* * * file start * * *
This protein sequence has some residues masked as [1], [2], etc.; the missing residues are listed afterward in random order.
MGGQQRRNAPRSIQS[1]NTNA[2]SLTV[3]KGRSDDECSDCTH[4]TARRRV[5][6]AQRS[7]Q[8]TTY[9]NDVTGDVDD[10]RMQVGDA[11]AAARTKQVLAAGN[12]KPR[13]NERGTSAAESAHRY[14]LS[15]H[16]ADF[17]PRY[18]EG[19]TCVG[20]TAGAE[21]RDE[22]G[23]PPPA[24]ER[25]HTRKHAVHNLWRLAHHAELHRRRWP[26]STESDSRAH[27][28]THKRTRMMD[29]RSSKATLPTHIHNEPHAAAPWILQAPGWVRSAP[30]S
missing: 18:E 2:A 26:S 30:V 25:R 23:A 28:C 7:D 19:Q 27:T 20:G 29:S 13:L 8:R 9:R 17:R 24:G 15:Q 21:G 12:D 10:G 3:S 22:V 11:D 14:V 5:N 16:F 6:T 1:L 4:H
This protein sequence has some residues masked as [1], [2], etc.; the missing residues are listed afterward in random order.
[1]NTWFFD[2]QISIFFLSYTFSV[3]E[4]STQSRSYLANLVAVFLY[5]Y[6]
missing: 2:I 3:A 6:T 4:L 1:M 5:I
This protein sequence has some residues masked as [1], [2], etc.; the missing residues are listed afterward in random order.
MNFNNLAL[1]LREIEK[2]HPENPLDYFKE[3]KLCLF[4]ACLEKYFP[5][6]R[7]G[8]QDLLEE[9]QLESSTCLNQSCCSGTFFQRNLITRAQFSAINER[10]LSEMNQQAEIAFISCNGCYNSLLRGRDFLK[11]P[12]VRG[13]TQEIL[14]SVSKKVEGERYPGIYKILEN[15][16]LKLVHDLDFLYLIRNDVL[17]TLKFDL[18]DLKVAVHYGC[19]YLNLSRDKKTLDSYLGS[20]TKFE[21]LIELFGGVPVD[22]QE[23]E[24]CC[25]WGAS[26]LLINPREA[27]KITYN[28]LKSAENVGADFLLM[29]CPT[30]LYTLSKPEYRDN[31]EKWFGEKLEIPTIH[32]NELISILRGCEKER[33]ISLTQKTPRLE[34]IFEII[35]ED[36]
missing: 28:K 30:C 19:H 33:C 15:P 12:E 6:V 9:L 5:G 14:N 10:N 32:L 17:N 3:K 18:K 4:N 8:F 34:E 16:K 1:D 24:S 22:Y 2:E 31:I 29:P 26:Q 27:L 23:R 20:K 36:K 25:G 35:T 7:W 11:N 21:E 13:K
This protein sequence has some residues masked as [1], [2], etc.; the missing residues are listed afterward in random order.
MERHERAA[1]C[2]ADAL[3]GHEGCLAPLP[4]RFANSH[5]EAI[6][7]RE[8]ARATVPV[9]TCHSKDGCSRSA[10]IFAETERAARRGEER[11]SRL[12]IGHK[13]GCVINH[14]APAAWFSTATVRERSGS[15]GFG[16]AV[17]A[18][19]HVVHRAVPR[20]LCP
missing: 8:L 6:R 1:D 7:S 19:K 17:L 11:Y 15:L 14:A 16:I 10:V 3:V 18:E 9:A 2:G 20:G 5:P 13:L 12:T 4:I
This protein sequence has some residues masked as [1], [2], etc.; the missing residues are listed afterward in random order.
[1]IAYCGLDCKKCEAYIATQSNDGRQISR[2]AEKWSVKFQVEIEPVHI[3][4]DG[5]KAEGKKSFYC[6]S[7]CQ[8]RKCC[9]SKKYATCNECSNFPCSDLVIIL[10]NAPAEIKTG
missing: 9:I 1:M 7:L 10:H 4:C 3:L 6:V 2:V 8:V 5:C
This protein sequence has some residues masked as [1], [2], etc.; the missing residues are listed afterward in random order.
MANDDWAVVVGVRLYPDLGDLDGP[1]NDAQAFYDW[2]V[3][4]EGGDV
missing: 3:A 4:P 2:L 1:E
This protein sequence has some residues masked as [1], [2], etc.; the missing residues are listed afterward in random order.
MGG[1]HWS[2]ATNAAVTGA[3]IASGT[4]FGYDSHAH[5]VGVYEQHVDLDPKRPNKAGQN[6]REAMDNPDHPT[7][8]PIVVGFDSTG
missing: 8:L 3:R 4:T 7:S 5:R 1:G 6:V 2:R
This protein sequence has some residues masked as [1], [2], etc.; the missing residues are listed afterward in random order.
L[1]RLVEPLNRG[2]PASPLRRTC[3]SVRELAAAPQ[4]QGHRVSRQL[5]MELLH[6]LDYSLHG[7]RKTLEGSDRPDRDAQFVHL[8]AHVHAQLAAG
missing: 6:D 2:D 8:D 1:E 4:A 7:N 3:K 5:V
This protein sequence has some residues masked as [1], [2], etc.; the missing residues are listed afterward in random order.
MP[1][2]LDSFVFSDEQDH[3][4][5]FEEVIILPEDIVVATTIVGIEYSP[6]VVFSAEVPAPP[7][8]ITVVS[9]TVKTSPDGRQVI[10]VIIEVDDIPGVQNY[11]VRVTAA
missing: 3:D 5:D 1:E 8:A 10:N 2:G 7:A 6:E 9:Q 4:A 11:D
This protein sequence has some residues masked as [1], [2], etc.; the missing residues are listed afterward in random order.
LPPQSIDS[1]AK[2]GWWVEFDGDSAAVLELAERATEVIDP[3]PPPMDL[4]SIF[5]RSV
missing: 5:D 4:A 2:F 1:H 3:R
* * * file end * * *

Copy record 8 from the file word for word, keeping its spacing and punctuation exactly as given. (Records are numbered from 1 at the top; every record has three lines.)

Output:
This protein sequence has some residues masked as [1], [2], etc.; the missing residues are listed afterward in random order.
L[1]RLVEPLNRG[2]PASPLRRTC[3]SVRELAAAPQ[4]QGHRVSRQL[5]MELLH[6]LDYSLHG[7]RKTLEGSDRPDRDAQFVHL[8]AHVHAQLAAG
missing: 6:D 2:D 8:D 1:E 4:A 7:N 3:K 5:V